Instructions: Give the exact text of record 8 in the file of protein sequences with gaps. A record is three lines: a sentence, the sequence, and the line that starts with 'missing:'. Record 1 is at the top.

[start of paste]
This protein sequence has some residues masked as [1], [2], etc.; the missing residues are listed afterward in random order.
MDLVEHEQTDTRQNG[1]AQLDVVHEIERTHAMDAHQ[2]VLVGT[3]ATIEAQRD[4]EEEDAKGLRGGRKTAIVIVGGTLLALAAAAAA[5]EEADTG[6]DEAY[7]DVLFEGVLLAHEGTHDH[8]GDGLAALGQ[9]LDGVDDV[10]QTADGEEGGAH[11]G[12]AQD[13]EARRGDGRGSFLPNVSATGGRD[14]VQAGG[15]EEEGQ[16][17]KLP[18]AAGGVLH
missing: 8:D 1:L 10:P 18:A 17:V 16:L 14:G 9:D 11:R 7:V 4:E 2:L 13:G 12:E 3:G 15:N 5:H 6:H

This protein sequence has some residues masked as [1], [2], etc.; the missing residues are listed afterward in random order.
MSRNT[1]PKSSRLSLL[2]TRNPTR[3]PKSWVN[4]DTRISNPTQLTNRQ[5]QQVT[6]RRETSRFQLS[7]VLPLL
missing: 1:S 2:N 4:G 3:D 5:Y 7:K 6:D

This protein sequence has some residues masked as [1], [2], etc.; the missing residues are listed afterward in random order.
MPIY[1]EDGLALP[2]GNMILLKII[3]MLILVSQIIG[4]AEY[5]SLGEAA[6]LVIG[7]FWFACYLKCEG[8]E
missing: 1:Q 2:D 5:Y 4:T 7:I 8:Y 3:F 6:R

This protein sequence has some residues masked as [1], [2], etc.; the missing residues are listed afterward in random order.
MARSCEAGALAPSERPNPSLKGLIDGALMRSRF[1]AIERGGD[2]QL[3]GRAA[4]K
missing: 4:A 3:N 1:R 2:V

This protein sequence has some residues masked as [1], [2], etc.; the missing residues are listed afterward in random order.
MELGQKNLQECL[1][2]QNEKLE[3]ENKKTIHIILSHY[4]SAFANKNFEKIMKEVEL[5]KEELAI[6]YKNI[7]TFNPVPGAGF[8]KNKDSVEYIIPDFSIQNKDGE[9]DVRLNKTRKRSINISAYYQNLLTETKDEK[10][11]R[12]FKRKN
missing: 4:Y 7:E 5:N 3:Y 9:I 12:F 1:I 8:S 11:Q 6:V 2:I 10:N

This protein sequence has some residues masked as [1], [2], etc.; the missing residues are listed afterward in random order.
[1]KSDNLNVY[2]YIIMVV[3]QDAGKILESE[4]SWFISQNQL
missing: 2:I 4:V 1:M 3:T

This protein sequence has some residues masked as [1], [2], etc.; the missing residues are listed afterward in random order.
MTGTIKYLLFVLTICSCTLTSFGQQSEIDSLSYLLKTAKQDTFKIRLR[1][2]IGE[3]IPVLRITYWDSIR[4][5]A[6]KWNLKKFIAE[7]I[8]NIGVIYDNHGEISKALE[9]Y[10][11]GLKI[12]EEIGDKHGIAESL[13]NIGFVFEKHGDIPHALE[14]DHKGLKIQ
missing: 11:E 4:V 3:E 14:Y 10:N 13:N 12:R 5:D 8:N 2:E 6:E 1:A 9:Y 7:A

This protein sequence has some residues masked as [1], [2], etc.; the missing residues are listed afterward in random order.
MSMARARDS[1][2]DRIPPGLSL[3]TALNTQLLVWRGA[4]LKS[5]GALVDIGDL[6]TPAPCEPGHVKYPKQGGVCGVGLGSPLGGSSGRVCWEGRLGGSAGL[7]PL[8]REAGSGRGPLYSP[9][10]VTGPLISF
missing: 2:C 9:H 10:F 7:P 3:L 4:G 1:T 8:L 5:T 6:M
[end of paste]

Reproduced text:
This protein sequence has some residues masked as [1], [2], etc.; the missing residues are listed afterward in random order.
MSMARARDS[1][2]DRIPPGLSL[3]TALNTQLLVWRGA[4]LKS[5]GALVDIGDL[6]TPAPCEPGHVKYPKQGGVCGVGLGSPLGGSSGRVCWEGRLGGSAGL[7]PL[8]REAGSGRGPLYSP[9][10]VTGPLISF
missing: 2:C 9:H 10:F 7:P 3:L 4:G 1:T 8:L 5:T 6:M